4) Get To Know the Owners. These pictures are from one of my favorite shops in Conway, Arkansas. This store is covered up with vintage and European linens, fabrics and notions. I love to go in to this store because I have gotten to know the store owner and I know that she can tell me the history of every piece in her store, where she bought and what it was originally used for. I know that when her shop is closed it means she is off to buy more treasures, and that I will find even more goodies when she re-opens. I can always count on her to have the perfect Euro Sham or Red and White ticking fabric, and do not waste my time looking for those items online or elsewhere.
5) Get to know the vibe. Every Flea Market has a vibe. Some are more junk than antique. Some are more antique than vintage. Some carry more vintage clothing than house wares; some are filled with books and garage sale leftovers. Most of them are a little bit of all of the above. Most Indoor Flea Markets are set up with a Booth System where individual “shop keepers” or “dealers” rent Booth Space for a set monthly price. Within their booth they can usually sell whatever they want, unless the Flea Market has a list of Do’s and Don’ts – which a lot of them do, but even then the styles and price range and age of the merchandise can fluctuate greatly.
This is one of my most favorite booths in all of my Flea Marketing travels. The owners of the Booth have really worked to cultivate a “look” within their space. Because their look is so distinctive (almost all Greens, Whites and Blacks) it has been easy to keep track of them as they have grown and moved from a small booth in the back of a Flea Market, to a larger space upfront by the window. Buy keeping their look simple and consistent they are memorable, and easy to distinguish from the other booths that are just chocked full of odds and ends. I can always count on them to have something that causes me to ohh and ahh, and often, to buy.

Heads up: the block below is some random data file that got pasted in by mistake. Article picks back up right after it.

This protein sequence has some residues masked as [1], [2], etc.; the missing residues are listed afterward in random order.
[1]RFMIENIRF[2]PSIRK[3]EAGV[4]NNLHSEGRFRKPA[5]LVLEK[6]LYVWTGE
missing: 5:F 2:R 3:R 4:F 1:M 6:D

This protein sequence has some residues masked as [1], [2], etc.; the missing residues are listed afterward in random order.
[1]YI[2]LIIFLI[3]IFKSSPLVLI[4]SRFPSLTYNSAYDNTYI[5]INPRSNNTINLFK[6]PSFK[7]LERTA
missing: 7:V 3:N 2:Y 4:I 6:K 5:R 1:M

Another thing you can determine if you visit the same markets over and over are the Booths that like to run sales. There are always a few, within each Flea Market that run sales almost monthly, and you can usually find at least one or 2 “going out of business” or 50% Off Sales with each visit as well. Good turnover is the biggest boost to the Flea Market business, so shop keepers like to keep their goods moving, and there is no better way to do that than a good sale.
6) Don’t Be Afraid to Ask. As a Seller I was always happy to deal, because I wanted to move my goods. If you are looking at an item – especially a large item, do not be afraid to make a counter offer and to barter over the price. In most Booth style Flea Markets, this may require a series of phone calls to the booth owner (who is usually not at the Market) but everyone working is usually happy to help and assist – they all want the Flea Market to be successful and to make the customer happy, because they know that Flea Marketing is not like buying groceries or pumping gas - you do not have to come shop there, and because of that customer service tends to be better.
OK, so those are my tips for those of you who are new to the Flea Market Scene or who are looking to open a Flea Market Booth. Next time I come around, I am going to show you how I have used & transformed some great vintage items found in my local Flea Markets in a Lake Condo for some clients. The mix of old and new blended together, for a unique and comfortable vacation home.
Jerusalem Greer is a mom, a wife and a modern vintage gal just trying to live the artsy life. Full of love, laughter with a grateful heart, she enjoys creating beautiful spaces and goodies, which bring joy to all who encounter them.When she's not filling the role of "style and design editor" for Vintage Indie Mag, she is busy working in her studio at Storia Divita. Please visit her new website Jerusalem Greer.
Fantastic! I'm so glad I found your blog!
Posted by: Jen Beaton | July 29, 2008 at 09:30 AM